It was my job to disprove those ideas—and disprove I did, for many years.
Throughout middle school and high school, disproving gendered Islamophobic stereotypes was easy for me, because my natural interests and passions went against dominant expectations for Muslim women and girls. I was loud and outspoken in my classes, sharing many opinions about the books we were assigned and engaging in fiery debates about current events. I played basketball and soccer with the boys at lunch and after school, and joined the girls’ rugby team, relishing rolling around in the dirt and fighting hard to score a try (the rugby term for “touchdown”) in tournaments. Yet although I presented an assertive, athletic image, there were nonetheless areas of my life where I didn’t feel strength; where I felt frightened, vulnerable and—dare I say—disempowered. But I couldn’t share those feelings. There was no space for them. They were stuffed down for the sake of maintaining the strong image I felt compelled to uphold. The task of shattering Islamophobic stereotypes felt most urgent to me, and so it took priority.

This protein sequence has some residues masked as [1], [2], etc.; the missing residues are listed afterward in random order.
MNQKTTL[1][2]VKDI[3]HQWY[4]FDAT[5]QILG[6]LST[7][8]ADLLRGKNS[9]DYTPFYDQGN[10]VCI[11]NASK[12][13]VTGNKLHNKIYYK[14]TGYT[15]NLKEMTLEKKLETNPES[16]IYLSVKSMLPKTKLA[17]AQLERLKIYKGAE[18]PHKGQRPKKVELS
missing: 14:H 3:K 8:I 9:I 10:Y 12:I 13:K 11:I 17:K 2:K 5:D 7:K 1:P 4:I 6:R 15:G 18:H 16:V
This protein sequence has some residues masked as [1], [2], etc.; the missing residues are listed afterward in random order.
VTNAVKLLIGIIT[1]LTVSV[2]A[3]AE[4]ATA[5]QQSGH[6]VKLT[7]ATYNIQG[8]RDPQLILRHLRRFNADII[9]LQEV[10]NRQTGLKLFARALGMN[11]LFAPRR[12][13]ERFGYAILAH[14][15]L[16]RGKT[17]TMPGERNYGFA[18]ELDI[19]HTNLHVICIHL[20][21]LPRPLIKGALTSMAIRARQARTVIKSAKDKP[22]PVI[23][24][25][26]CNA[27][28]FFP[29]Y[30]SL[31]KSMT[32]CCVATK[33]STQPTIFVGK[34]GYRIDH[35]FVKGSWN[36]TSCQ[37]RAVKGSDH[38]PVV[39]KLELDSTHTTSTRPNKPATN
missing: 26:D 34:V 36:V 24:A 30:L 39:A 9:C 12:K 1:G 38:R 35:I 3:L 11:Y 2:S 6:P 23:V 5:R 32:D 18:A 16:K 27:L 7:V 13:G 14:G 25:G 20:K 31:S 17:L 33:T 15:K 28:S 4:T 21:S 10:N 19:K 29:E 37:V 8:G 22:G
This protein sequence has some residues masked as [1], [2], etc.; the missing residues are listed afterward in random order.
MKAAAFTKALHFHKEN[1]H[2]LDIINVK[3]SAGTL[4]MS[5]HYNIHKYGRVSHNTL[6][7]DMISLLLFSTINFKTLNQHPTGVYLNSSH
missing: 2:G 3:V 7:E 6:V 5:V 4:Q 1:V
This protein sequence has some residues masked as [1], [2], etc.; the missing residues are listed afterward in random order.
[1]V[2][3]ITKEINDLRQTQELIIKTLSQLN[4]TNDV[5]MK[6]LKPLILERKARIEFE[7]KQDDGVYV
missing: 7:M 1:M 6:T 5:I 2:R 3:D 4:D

I was not alone in choosing this priority. Muslim communities in Canada, and in the West in general, have a lot invested in challenging the stereotype of the “oppressed Muslim woman”—a figure that haunts the colonial imagination and fuels immeasurable harm against Muslim communities. Indeed, the single, stereotyped story about Muslim women isn’t just personally hurtful; it is weaponized against Muslim communities across the globe. The image of the “oppressed Muslim woman” has been used to justify the colonization of Muslim-majority countries and even to justify imperial wars. For example, the U.S.-led invasion of Afghanistan in 2001 was in large part justified to the public through the idea of liberating the Muslim women who lived there. Yet more than 38,000 civilians have been killed in Afghanistan since the 2001 invasion, including the very same Muslim women that the invasion was promising to save.